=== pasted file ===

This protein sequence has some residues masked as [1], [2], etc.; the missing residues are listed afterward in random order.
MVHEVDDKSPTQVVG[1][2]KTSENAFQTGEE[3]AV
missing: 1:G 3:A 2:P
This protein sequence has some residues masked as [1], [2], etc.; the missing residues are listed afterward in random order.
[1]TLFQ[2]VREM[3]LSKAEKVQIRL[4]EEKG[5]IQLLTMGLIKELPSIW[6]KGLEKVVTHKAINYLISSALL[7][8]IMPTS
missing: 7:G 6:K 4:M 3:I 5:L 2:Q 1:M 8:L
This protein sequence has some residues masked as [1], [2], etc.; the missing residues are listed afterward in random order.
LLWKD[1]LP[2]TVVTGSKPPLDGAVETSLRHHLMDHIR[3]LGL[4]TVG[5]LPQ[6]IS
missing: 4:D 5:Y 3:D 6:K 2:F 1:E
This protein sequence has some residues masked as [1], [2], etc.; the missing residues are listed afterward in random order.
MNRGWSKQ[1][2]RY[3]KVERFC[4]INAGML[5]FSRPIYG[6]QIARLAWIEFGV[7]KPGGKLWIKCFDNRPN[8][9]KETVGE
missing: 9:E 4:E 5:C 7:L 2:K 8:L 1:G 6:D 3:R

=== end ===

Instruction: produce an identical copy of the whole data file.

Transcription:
This protein sequence has some residues masked as [1], [2], etc.; the missing residues are listed afterward in random order.
MVHEVDDKSPTQVVG[1][2]KTSENAFQTGEE[3]AV
missing: 1:G 3:A 2:P
This protein sequence has some residues masked as [1], [2], etc.; the missing residues are listed afterward in random order.
[1]TLFQ[2]VREM[3]LSKAEKVQIRL[4]EEKG[5]IQLLTMGLIKELPSIW[6]KGLEKVVTHKAINYLISSALL[7][8]IMPTS
missing: 7:G 6:K 4:M 3:I 5:L 2:Q 1:M 8:L
This protein sequence has some residues masked as [1], [2], etc.; the missing residues are listed afterward in random order.
LLWKD[1]LP[2]TVVTGSKPPLDGAVETSLRHHLMDHIR[3]LGL[4]TVG[5]LPQ[6]IS
missing: 4:D 5:Y 3:D 6:K 2:F 1:E
This protein sequence has some residues masked as [1], [2], etc.; the missing residues are listed afterward in random order.
MNRGWSKQ[1][2]RY[3]KVERFC[4]INAGML[5]FSRPIYG[6]QIARLAWIEFGV[7]KPGGKLWIKCFDNRPN[8][9]KETVGE
missing: 9:E 4:E 5:C 7:L 2:K 8:L 1:G 6:D 3:R